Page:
– by New Deal democrat
As usual, retail sales is one of my favorite metrics because it tells us so much about the consumer and, indirectly, the labor market and the total economy.
Nominally, retail sales rose 0.7% in September, and August’s already good 0.6% was revised upward as well. Since consumer inflation rose 0.4%, real retail sales rose 0.3% – still a very good monthly number. Here’s what the past 2.5 years, since the passage of the last big pandemic stimulus look like (blue) compared with personal spending on goods deflated by the PCE goods deflator. Both are normed to 100 as of March 2021:
Nominally both usually track close to one another; the difference is in the deflators. Previously it had appeared that the trend for real retail sales remained negative. But with this month’s result and last month’s revisions, both real sales and real PCE’s for goods have been in a clear uptrend this year, resolving a divergence between the two.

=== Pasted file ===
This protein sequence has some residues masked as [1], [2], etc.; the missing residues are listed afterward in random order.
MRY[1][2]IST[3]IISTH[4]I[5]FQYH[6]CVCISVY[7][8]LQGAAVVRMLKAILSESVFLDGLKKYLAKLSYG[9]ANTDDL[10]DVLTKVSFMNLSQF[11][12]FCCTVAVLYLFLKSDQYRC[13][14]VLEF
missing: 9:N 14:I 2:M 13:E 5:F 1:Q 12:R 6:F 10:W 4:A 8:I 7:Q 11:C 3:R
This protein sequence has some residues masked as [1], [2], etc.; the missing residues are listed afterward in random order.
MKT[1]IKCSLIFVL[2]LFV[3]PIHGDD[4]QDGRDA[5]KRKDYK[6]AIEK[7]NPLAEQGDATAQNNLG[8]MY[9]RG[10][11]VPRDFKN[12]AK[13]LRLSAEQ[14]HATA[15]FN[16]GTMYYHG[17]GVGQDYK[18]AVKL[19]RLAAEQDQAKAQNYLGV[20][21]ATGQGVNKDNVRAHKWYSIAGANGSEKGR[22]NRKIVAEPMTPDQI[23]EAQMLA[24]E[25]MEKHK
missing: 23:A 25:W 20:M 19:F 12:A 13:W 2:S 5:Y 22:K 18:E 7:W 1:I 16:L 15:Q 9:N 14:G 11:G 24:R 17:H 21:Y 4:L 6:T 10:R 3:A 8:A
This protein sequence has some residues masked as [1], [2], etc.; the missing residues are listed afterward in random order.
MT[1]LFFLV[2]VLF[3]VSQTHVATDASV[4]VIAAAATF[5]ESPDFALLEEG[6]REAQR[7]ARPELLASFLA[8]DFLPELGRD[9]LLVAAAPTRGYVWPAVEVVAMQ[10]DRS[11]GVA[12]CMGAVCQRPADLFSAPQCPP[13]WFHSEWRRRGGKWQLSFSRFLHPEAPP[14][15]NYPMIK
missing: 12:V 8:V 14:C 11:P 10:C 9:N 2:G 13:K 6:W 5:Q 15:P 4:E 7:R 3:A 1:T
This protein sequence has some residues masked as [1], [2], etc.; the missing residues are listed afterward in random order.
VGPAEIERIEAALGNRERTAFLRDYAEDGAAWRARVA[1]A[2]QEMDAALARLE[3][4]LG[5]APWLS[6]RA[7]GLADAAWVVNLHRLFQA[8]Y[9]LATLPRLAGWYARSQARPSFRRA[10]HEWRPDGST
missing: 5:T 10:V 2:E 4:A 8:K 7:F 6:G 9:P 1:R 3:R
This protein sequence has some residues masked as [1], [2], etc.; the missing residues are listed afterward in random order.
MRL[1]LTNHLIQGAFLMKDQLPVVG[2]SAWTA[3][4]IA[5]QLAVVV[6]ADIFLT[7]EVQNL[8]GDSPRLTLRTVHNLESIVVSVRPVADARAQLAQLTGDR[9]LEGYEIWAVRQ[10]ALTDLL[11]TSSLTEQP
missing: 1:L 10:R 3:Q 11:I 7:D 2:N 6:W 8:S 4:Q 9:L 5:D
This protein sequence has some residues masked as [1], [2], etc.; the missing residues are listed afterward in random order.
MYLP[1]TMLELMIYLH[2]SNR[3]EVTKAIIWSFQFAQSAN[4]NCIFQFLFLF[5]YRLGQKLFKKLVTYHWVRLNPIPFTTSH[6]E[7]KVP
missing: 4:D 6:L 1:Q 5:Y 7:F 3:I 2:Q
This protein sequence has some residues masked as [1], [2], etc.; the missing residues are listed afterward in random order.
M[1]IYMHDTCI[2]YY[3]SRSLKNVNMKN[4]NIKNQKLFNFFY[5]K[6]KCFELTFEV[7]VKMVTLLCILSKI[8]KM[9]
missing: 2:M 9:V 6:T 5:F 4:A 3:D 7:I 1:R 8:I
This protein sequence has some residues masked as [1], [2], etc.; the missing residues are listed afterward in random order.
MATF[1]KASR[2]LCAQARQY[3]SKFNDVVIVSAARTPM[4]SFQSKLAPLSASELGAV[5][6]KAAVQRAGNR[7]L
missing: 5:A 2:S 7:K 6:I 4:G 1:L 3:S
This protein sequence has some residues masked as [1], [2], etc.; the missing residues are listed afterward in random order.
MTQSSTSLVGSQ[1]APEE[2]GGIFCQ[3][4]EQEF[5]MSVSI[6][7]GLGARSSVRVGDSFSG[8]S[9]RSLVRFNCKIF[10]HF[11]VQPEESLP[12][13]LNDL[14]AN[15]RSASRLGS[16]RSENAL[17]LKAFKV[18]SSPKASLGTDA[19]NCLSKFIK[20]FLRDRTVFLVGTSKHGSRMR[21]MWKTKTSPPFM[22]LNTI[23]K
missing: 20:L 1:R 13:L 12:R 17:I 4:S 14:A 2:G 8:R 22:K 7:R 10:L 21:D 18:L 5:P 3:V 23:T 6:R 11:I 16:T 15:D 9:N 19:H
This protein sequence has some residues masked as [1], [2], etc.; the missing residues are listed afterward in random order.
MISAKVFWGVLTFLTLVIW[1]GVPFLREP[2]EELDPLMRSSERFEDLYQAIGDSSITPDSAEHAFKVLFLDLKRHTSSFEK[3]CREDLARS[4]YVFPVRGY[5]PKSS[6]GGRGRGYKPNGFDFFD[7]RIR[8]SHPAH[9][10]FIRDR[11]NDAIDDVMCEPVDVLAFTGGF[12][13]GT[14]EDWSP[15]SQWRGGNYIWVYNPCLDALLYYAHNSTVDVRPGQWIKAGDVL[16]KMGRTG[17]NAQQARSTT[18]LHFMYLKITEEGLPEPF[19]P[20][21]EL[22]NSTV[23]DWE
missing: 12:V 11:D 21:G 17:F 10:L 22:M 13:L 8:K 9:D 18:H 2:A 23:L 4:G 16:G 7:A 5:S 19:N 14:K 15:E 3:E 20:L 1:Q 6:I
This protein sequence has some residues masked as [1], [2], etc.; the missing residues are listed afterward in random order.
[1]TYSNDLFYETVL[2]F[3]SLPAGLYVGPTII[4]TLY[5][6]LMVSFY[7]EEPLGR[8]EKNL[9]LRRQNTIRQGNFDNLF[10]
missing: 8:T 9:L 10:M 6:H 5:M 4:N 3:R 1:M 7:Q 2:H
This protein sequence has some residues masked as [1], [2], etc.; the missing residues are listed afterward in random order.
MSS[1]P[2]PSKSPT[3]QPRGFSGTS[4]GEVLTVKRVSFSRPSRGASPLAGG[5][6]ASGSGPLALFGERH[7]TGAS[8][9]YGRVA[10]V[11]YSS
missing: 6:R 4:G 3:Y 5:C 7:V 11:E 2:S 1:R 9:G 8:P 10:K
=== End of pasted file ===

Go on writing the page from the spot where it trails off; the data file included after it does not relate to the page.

As a result, YoY both are now positive, with real retail sales up 0.1%:
Since real sales have a long if somewhat noisy record of leading employment, the above graph also shows the YoY% gains in jobs. The suggestion is that in the coming months the deceleration in jobs grains may stabilize.
Finally, the improvement in real sales isn’t solely a function of gas prices. Real motor vehicle and parts sales (gold) rose 1.3% in September after a solid gain in August, while real sales ex-gasoline (red) rose 0.7%. The only fly in the ointment is that both are still below their recent January peaks by -0.5% and -0.4% respectively:
Elsewhere I’ve noted that improvement in vehicle manufacturing has been a big counterweight to the decline in manufacturing in other sectors in the past year. Today’s report shows that the improvement in vehicle sales is clearly the biggest single contributor to the positive news about consumer sales this year as well. The un-kinking of pandemic supply chains continues to be a decisive component of the positive economic news this year.
Real retail sales continue to be weak, Angry Bear, New Deal democrat
Vehicle sales, residential, and manufacturing plant construction, Angry Bear, New Deal democrat